While Facebook has had mixed results to date with its enforcing of guidelines on the spread of misinformation, the fact that the social media platform is taking a string stance is promising. Having dealt with Presidential elections and COVID-19 last year, it is now turning its attention to vaccine misinformation, issuing revised guidelines with the help of the World Health Organization (WHO).
“Today, following consultations with leading health organizations, including the World Health Organization (WHO), we are expanding the list of false claims we will remove to include additional debunked claims about the coronavirus and vaccines,” explains an updated blog post from Facebook.
“This includes claims such as:
- COVID-19 is man-made or manufactured
- Vaccines are not effective at preventing the disease they are meant to protect against
- It’s safer to get the disease than to get the vaccine
- Vaccines are toxic, dangerous or cause autism,” it adds.
The company also notes that those users, accounts or pages that repeatedly spread vaccine misinformation will be removed from Facebook and its associated platforms.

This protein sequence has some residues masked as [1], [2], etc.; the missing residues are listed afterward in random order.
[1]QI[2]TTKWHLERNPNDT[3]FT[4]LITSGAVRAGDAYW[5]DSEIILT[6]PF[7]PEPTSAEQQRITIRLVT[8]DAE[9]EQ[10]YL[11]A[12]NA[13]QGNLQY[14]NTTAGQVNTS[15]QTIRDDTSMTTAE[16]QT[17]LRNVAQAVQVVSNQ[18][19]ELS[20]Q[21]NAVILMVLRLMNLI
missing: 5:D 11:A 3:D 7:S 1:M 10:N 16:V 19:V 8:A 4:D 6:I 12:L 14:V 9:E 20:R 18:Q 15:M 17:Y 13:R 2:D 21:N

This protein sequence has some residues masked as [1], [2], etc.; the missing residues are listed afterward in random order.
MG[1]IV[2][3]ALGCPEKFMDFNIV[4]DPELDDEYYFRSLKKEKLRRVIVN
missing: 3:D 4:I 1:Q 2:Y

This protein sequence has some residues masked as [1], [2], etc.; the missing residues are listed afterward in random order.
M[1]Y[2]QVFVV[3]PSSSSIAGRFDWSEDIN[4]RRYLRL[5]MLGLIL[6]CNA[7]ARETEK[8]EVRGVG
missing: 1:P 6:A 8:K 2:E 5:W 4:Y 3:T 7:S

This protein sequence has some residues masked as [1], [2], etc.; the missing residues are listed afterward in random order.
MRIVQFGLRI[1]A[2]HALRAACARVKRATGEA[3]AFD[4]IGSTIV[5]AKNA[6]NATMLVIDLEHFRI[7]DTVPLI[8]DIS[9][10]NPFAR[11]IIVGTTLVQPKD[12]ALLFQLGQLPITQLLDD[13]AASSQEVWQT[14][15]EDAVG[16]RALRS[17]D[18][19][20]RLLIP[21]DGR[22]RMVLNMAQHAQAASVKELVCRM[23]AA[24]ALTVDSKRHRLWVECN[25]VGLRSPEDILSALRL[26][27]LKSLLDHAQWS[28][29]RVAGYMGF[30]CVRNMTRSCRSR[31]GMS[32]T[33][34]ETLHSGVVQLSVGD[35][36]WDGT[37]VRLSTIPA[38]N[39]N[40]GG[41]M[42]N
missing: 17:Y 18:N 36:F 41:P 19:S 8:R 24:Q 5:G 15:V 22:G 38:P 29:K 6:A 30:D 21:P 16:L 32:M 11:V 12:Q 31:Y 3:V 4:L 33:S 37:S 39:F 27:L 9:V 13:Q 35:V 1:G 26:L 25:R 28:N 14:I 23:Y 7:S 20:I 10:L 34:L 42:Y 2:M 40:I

“We will begin enforcing this policy immediately, with a particular focus on Pages, groups and accounts that violate these rules, and we’ll continue to expand our enforcement over the coming weeks. Groups, Pages and accounts on Facebook and Instagram that repeatedly share these debunked claims may be removed altogether,” it highlights.
Along with limiting or removing posts that try to spread vaccine misinformation, Facebook will also help to share more scientific information from trusted healthcare organisations. To that end, it says it will donate $120 million in ad credits to public health agencies, NGOs and the United Nations to assist with messaging for the COVID-19 relief and education efforts.
Whether these steps are indeed enough to curb the spread of vaccine information remains to be seen, but at the very least, Facebook is doing its part.